- Paperback: 376 pages
- Publisher: Univ Pr of Kansas; Reprint edition (December 1, 1985)
- Language: English
- ISBN-10: 0700603115
- ISBN-13: 978-0700603114
- Product Dimensions: 5.5 x 0.8 x 8.5 inches
- Shipping Weight: 15.2 ounces (View shipping rates and policies)
- Average Customer Review: 32 customer reviews
- Amazon Best Sellers Rank: #174,765 in Books (See Top 100 in Books)
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Novus Ordo Seclorum: The Intellectual Origins of the Constitution Reprint Edition
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"A witty and energetic study of the ideas and passions of the Framers."—New York Times Book Review
"Bristles with wit and intellectual energy."—Christian Science Monitor
"A masterpiece. McDonald’s status as an interpreter of the Constitution is unequalled—magisterial."—National Review
"Thoroughly impressive. A book that is consistently enlightening and one that, more than any of McDonald’s previous works, stands as a monument to his remarkable talents."—William and Mary Quarterly
"As provocative as it is difficult to put down."—Georgia Historical Quarterly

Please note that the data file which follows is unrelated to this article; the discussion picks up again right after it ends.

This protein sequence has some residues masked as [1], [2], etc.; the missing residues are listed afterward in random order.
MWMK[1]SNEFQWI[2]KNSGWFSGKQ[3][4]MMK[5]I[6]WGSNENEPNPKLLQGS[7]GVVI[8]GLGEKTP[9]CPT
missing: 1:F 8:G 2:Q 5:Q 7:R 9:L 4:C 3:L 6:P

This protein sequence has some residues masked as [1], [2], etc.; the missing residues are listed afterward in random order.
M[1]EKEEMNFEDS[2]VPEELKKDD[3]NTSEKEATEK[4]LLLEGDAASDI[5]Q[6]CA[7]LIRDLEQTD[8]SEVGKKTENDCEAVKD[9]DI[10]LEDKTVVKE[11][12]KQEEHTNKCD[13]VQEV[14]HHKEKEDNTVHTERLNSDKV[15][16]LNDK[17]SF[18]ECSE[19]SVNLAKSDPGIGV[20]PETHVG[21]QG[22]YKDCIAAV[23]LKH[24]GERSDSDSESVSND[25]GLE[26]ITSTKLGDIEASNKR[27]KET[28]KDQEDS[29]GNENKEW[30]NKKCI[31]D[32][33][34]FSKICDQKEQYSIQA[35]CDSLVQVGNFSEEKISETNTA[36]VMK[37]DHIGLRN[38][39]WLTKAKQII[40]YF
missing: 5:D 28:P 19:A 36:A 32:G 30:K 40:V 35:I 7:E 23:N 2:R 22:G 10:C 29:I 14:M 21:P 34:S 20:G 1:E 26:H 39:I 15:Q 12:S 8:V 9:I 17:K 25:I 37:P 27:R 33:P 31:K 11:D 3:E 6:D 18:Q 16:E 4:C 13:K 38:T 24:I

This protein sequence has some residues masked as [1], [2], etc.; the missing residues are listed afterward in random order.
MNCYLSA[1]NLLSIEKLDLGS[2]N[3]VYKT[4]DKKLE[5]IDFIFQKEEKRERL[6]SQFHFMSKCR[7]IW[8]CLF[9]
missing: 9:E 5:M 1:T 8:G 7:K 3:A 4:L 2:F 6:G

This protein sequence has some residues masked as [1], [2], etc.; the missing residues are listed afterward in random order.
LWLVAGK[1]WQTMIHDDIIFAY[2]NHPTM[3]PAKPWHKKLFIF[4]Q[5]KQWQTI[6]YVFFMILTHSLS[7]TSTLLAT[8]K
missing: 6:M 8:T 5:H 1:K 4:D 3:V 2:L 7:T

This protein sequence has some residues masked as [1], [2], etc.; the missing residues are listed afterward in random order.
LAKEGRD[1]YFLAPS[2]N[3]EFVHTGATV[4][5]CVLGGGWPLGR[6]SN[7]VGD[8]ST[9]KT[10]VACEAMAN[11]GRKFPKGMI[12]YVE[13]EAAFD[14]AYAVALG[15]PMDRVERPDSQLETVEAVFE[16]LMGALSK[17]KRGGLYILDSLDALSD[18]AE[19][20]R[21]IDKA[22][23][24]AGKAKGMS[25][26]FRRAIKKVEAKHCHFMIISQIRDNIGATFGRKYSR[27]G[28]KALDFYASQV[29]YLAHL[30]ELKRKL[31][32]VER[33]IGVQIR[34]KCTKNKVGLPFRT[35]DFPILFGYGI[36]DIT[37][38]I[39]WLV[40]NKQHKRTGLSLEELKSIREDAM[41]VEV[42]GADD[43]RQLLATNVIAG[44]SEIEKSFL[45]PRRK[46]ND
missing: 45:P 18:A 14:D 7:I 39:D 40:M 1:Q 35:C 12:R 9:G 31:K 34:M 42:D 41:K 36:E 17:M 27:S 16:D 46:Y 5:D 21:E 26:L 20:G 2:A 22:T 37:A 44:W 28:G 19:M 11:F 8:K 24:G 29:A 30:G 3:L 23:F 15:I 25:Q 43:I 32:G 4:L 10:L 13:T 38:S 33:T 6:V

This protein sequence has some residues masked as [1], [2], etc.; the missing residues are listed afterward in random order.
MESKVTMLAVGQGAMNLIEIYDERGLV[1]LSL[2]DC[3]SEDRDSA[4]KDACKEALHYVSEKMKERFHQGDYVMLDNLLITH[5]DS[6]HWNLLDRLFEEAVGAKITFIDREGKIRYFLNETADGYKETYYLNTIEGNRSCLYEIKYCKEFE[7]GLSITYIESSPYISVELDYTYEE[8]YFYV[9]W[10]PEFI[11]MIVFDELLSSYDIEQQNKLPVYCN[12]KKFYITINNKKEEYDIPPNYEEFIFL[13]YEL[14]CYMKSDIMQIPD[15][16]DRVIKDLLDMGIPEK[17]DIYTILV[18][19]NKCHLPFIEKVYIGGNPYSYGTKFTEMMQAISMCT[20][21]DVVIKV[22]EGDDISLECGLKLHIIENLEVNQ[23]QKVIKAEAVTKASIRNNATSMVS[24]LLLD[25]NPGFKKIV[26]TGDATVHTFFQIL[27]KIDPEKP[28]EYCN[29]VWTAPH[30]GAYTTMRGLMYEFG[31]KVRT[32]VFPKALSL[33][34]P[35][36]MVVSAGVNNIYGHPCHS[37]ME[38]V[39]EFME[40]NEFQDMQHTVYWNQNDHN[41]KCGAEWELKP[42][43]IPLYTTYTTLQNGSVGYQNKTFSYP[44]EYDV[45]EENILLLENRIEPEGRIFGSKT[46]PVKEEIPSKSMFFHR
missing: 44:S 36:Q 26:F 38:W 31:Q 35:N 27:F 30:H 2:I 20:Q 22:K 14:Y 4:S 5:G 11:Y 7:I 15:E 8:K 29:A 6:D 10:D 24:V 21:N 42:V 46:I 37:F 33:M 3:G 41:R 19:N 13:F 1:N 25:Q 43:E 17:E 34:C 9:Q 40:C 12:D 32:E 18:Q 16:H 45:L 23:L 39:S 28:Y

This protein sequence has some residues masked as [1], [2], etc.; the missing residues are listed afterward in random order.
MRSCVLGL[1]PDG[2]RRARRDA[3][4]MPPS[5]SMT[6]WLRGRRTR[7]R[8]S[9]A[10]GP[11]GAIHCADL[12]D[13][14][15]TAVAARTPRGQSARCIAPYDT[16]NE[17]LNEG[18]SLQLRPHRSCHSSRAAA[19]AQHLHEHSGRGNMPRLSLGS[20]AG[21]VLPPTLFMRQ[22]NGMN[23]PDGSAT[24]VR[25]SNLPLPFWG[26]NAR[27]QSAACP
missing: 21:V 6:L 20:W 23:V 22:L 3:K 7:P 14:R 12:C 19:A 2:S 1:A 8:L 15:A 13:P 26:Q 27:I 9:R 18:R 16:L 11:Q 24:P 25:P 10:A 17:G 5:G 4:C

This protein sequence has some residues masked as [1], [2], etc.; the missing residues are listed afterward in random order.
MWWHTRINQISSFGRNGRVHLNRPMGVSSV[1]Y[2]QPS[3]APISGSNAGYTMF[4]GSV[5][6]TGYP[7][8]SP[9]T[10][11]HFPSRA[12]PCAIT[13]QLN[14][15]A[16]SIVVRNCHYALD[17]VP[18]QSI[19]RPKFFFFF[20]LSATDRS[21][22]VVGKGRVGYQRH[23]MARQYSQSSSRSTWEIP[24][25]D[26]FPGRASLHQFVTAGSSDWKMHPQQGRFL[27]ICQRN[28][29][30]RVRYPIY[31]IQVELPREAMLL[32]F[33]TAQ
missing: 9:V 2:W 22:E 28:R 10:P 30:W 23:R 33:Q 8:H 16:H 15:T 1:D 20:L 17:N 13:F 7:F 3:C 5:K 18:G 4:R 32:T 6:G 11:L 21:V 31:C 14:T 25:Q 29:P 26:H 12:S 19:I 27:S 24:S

"The best single volume on the origins of the Constitution."—Choice
"An important, comprehensive statement about the most fundamental period in American history. It deals authoritatively with topics no student of America can afford to ignore."—Harvey Mansfield, author of The Spirit of Liberalism
From the Back Cover
'A witty and energetic study of the ideas and passions of the Framers.' - New York Times Book Review'An important, comprehensive statement about the most fundamental period in American history. It deals authoritatively with topics no student of American can afford to ignore.' - Harvey Mansfield, author of the Spirit of Liberalism
Top customer reviews
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Novus Ordo Seclorum flows very logically. The main chapter titles illustrate the logical flow:
1. The Problem
2. The Rights of Englishmen
3. Systems of Political Theory
4. Systems of Political Economy
5. The Lessons of Experience, 1776-1787
6. The Framers